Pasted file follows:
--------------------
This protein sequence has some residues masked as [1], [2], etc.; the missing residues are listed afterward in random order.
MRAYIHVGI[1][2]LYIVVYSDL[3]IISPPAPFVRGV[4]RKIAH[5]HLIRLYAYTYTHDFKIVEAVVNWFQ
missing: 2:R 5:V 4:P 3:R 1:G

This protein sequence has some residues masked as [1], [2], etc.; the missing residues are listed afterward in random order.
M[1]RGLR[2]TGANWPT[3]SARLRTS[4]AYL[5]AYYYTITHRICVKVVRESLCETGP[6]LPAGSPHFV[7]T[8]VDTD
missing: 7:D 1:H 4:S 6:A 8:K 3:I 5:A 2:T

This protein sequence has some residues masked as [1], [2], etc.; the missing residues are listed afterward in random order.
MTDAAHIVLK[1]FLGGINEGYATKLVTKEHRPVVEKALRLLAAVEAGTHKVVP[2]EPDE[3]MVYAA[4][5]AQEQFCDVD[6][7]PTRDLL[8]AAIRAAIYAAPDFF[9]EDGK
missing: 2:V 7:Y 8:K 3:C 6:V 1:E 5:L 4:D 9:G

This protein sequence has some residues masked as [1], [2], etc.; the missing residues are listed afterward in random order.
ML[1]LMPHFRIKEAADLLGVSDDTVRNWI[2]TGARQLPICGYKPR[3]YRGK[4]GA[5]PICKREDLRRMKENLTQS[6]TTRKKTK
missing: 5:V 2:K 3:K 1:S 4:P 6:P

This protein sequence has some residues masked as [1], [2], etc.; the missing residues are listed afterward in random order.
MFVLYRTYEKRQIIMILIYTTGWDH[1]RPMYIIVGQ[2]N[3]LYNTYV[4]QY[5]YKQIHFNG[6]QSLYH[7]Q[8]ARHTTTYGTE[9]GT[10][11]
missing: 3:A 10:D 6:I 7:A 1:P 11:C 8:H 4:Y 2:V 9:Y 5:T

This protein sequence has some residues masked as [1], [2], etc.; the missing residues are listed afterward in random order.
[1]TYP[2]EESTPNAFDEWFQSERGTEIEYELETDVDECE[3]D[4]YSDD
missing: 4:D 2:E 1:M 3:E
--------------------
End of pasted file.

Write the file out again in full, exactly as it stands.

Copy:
This protein sequence has some residues masked as [1], [2], etc.; the missing residues are listed afterward in random order.
MRAYIHVGI[1][2]LYIVVYSDL[3]IISPPAPFVRGV[4]RKIAH[5]HLIRLYAYTYTHDFKIVEAVVNWFQ
missing: 2:R 5:V 4:P 3:R 1:G

This protein sequence has some residues masked as [1], [2], etc.; the missing residues are listed afterward in random order.
M[1]RGLR[2]TGANWPT[3]SARLRTS[4]AYL[5]AYYYTITHRICVKVVRESLCETGP[6]LPAGSPHFV[7]T[8]VDTD
missing: 7:D 1:H 4:S 6:A 8:K 3:I 5:A 2:T

This protein sequence has some residues masked as [1], [2], etc.; the missing residues are listed afterward in random order.
MTDAAHIVLK[1]FLGGINEGYATKLVTKEHRPVVEKALRLLAAVEAGTHKVVP[2]EPDE[3]MVYAA[4][5]AQEQFCDVD[6][7]PTRDLL[8]AAIRAAIYAAPDFF[9]EDGK
missing: 2:V 7:Y 8:K 3:C 6:V 1:E 5:L 4:D 9:G

This protein sequence has some residues masked as [1], [2], etc.; the missing residues are listed afterward in random order.
ML[1]LMPHFRIKEAADLLGVSDDTVRNWI[2]TGARQLPICGYKPR[3]YRGK[4]GA[5]PICKREDLRRMKENLTQS[6]TTRKKTK
missing: 5:V 2:K 3:K 1:S 4:P 6:P

This protein sequence has some residues masked as [1], [2], etc.; the missing residues are listed afterward in random order.
MFVLYRTYEKRQIIMILIYTTGWDH[1]RPMYIIVGQ[2]N[3]LYNTYV[4]QY[5]YKQIHFNG[6]QSLYH[7]Q[8]ARHTTTYGTE[9]GT[10][11]
missing: 3:A 10:D 6:I 7:A 1:P 11:C 8:H 4:Y 2:V 9:Y 5:T

This protein sequence has some residues masked as [1], [2], etc.; the missing residues are listed afterward in random order.
[1]TYP[2]EESTPNAFDEWFQSERGTEIEYELETDVDECE[3]D[4]YSDD
missing: 4:D 2:E 1:M 3:E